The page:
Street selling, otherwise known as hawking, in Nigeria and Africa at large, is a unique phenomenon that arose out of the need to solve societal problems such as unemployment, poverty and consumer goods accessibility. It is a booming informal sector that has proved resilient despite various governmental efforts aimed at eradicating it.
Government at all levels have policies and prohibitions in place to ban hawking because they are seen as illegal, valueless and problematic—hence, a need to eradicate it from the society even though there is yet to be a better alternative. The various “street selling not allowed” “ hawking not allowed” signage that adorn our public places, the unending fining and arrest of street sellers, and the construction of shopping malls and ultra-modern markets across cities have had little or no effect on reducing street selling in Nigeria.
However, over the years, street selling has become very popular and highly sought after across all social statuses especially in urban areas. It is a common scene nowadays to see middle and upper-class consumers purchase assorted goods in traffic jams and by roadsides on their way to or from work and other commutes. Hawkers have devised a number of ways to convey their goods aside from the traditional head porterage to include wheelbarrows, table-tops and mobile kiosks among others. This reality is also dawning on both large and small businesses that unorthodox methods of selling such as hawking is a viable means of marketing and selling to more consumers. In the city of Lagos alone, it is estimated that about one billion Naira exchanges hands in hawking per month.
In its seemingly haphazard nature; the hawking informal economy has been observed to be highly organised with its own degree of norms and regulations and social roles that ensure it meets the needs of the majority of the populace. Recent studies have thus shown that hawking as a major activity in the informal economy is not necessarily illegal as hitherto generally believed. Instead, their activities of hawkers in developing economies like Nigeria mostly seem to be outside of formal regulations due to the ambiguity of policies and regulatory bodies’ activities. Hawkers sell their wares through major routes across cities and they even pay different forms of taxes to both state agents and informal tax collectors.
With regards to the organisation and channel of hawkers, Multinational Corporations (MNCs) and other local organisations have realised the efficiency of reaching consumers through the hawkers. Existing data confirm that close to 60% of what MNCs sell in Nigeria pass through the hawking channel before getting to the final consumer. With the growing number of informal entrepreneurs, hawking will continue to expand in size and prominence in developing economies. Formal organisations recognised this possibility and are strategically incorporating informal organisations into their selling operations. It is a win-win situation for both sides of the economy and for the society with an increase in job opportunities, better consumer reach, improved standard of living and increased product design innovation.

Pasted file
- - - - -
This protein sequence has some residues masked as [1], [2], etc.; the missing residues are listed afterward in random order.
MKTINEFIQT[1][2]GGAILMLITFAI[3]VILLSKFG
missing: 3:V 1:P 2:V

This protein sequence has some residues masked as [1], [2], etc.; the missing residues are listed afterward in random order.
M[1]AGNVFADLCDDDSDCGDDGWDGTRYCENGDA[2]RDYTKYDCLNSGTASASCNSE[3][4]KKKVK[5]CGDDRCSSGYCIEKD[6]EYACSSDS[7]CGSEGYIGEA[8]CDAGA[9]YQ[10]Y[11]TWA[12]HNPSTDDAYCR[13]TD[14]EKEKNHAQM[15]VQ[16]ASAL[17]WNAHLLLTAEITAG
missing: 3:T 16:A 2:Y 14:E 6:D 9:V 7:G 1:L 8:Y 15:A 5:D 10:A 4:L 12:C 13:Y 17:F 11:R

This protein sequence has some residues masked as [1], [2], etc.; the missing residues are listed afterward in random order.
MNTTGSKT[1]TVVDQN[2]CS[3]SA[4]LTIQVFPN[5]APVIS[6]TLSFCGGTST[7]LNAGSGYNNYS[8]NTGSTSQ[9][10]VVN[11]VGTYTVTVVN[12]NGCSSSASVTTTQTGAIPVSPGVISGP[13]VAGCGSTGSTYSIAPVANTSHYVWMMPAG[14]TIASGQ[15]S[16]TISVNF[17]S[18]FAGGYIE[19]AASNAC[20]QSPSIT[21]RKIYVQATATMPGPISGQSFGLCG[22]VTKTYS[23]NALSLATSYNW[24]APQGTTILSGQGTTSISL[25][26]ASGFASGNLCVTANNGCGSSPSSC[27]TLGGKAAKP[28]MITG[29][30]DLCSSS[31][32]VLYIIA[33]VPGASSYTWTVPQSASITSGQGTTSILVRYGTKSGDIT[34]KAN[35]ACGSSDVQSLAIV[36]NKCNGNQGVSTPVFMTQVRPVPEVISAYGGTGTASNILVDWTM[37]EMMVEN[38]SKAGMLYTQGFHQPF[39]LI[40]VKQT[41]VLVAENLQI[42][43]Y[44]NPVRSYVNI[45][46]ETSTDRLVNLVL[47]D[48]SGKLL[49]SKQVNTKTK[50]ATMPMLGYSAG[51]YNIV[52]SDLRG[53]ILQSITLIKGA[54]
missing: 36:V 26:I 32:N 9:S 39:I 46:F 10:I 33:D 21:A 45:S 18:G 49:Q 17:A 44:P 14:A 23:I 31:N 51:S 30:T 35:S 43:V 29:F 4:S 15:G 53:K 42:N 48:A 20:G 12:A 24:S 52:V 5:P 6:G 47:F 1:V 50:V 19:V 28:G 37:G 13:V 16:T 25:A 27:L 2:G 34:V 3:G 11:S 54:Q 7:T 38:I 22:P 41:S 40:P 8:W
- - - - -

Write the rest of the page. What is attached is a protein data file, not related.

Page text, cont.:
The government is still lagging behind though. All levels of government still largely regard hawkers as nuisances that should be eradicated. This perception continues to influence their policies which in turn make life harder for the average hawker on the street. However, at this stage in Nigeria’s economy, the government cannot continue to ignore the growing importance of street selling in creating a stronger economy. There is a need for a change in approach towards formulating policies that will formally recognise informal sector businesses including hawkers and their activities. This approach was adopted by South Korea with the country providing platforms that ensure hawkers are recognised through proper signage thereby modernising street selling and making it a legally recognised distribution channel. This proved to be a turning point in the economy of South Korea and could also be for Nigeria if adopted.
Therefore, businesses and the government need to be creative about how to engage unconventional distribution channels such as hawking. Such engagement should be prompt and innovative in order to consolidate the benefits of hawking and move Nigeria closer to the achievement of some of the United Nations Sustainable Development Goals (SDGs).
Written by Dr Uchenna Uzo, a Marketing researcher, and MBA director, at the Lagos Business School, Pan-Atlantic University.
This article was originally published on Guardian.ng
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